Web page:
On a cold, windy Wednesday morning, activists gathered in front of Department of Homeland Security offices to show support and solidarity to, María Martínez-Chacón, an undocumented woman whose husband was taken by Immigration and Customs Enforcement (ICE) two months ago. This is Martínez’s second check-in with ICE, who now requires her to check in monthly with them. The protest was organized by Columbia County Sanctuary Movement, and ICE-Free Capital District.
Supporters came with signs from all over the Capital Region and Columbia County; some drawn here by email notices, others by their religious congregations. The crowd, at 8:30 AM, is thin. ICE agents ask the gathered protesters to move their cars — the protesters acquiesce with a smile. More arrive; supporters with their children. The conversation shifts from discussion about what it’s like being a Unitarian to politics — whether the Trump Administration will be bold enough to pull federal funding from localities who refuse to go along with what they see as a repressive immigration policy.
An unnamed gentleman tells his fellow supporters, “Love your neighbor as yourself. That’s what it’s all about, right?”
“We’re here to be a presence standing here, so when [Maria] arrives, she knows she has a community behind her,” said Priscilla Fairbank, who wielded a sign that read “Keep Maria and her Family Together.” The name “Maria” is pasted on top of the previous name — this sign has been used before. Fairbank told The Alt that she alters the sign; personalizes it for each undocumented person she is asked to support.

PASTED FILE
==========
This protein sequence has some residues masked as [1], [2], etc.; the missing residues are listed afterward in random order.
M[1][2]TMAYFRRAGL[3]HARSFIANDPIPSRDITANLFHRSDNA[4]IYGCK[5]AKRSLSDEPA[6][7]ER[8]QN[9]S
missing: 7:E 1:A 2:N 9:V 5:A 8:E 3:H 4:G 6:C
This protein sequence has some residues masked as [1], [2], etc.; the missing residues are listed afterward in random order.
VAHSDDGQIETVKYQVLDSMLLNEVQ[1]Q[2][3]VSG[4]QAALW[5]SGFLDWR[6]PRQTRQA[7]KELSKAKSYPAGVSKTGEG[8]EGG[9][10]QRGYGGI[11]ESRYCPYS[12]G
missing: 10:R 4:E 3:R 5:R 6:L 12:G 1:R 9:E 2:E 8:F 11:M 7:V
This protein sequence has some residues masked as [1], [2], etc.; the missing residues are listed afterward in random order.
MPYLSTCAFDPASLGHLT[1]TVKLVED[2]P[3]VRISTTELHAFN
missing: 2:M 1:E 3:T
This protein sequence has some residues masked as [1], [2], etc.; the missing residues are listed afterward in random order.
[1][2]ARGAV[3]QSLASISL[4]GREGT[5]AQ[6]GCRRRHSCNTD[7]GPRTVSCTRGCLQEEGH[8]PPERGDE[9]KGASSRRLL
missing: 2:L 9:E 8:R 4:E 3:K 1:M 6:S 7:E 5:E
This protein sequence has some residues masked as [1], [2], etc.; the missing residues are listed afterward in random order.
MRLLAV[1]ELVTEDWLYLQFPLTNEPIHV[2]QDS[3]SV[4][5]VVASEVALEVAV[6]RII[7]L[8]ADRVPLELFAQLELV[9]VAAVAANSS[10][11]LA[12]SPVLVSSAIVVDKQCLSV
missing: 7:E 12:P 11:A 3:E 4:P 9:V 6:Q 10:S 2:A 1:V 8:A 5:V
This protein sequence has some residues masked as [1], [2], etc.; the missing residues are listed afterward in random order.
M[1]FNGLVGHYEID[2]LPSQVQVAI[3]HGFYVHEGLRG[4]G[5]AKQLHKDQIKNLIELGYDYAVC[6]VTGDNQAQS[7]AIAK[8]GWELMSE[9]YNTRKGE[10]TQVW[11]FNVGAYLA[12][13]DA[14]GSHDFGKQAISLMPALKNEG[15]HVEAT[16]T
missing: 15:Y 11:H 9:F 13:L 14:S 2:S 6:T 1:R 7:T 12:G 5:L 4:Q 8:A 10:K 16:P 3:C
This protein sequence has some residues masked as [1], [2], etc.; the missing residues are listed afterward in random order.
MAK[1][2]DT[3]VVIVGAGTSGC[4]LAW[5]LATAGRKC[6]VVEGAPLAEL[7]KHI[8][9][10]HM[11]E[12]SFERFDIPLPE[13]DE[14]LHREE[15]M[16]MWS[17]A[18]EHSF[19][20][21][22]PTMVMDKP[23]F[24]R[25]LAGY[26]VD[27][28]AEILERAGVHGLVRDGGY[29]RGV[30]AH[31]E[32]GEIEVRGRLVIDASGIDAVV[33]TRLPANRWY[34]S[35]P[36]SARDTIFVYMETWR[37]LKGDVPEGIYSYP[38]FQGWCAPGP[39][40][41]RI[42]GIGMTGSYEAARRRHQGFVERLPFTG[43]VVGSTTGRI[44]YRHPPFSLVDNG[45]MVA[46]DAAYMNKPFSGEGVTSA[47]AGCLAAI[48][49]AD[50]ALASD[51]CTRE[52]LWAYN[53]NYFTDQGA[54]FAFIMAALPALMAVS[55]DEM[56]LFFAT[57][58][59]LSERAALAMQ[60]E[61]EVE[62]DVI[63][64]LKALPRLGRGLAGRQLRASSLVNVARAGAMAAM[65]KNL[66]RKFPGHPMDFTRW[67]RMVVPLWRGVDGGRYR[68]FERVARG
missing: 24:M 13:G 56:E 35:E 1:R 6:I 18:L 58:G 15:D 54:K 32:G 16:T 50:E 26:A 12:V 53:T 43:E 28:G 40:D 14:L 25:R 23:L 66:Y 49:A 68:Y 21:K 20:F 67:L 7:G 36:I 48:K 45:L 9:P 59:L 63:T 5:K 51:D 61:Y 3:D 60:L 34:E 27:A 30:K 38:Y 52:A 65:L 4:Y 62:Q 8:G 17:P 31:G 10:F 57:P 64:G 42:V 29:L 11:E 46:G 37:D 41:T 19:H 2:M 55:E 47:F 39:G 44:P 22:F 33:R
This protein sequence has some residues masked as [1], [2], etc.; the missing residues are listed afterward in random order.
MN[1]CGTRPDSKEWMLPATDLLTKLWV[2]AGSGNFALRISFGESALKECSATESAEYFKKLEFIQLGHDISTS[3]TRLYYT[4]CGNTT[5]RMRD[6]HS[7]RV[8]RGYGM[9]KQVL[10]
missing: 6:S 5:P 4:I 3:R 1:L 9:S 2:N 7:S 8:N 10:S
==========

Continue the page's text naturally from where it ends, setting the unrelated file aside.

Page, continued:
Bryan MacCormack, an organizer with Columbia County Sanctuary Movement, addresses the crowd with a megaphone. “Hopefully whatever happens in there will yield a good outcome for Maria.” He told The Alt that the current climate was one of “terror and uncertainty,” for undocumented people and the organizations that service them. “It’s unclear whether [Maria] will be detained or deported.”
Gloria Martinez, Maria’s niece and organizer with Columbia County Sanctuary Movement, was also in attendance. “Most of my family is undocumented,” says Martinez, who is herself a citizen. “It’s more frightening,” Martinez answers, when asked if the current political environment is more severe for those who are undocumented. “The situation is changing drastically, and ICE is being more aggressive with the raids.”
How is Martinez herself doing? “It’s terrifying,” her niece told The Alt. “It’s stressful, my mom has had to go through this as well. I’ve had panic attacks,” she said. Martinez said that her young cousins — Maria’s children, aged 6 and 12 — are too young to truly understand what’s going on. Their main take-away from this situation, Martinez told The Alt, is that “they miss their father.”
Maria’s husband Ramiro was arrested and taken away from the Martinez family in February. He is currently being held in Albany County Jail — ACJ has a contract with ICE which allows them to detain individuals suspected of violating immigration statutes. When Ramiro was taken, Maria was instructed to make monthly visits to the Latham Department Homeland Security office, an innocuous, anonymous-looking building tucked away behind the Route Seven Diner on Troy Schenectady Road. Her passport was taken.
Organizer Joe Paparone, who works with the Labor-Religion Coalition and ICE-Free Capital District, looks at the building where Martinez is, right now, being interrogated by ICE officers. “People drive by this building all the time,” he says, to the crowd. “And no one knows what happens behind that glass and brick. What happens inside that building is shameful and embarrassing.” “Thankfully, we have solidarity. We have each other. And we have moral superiority.”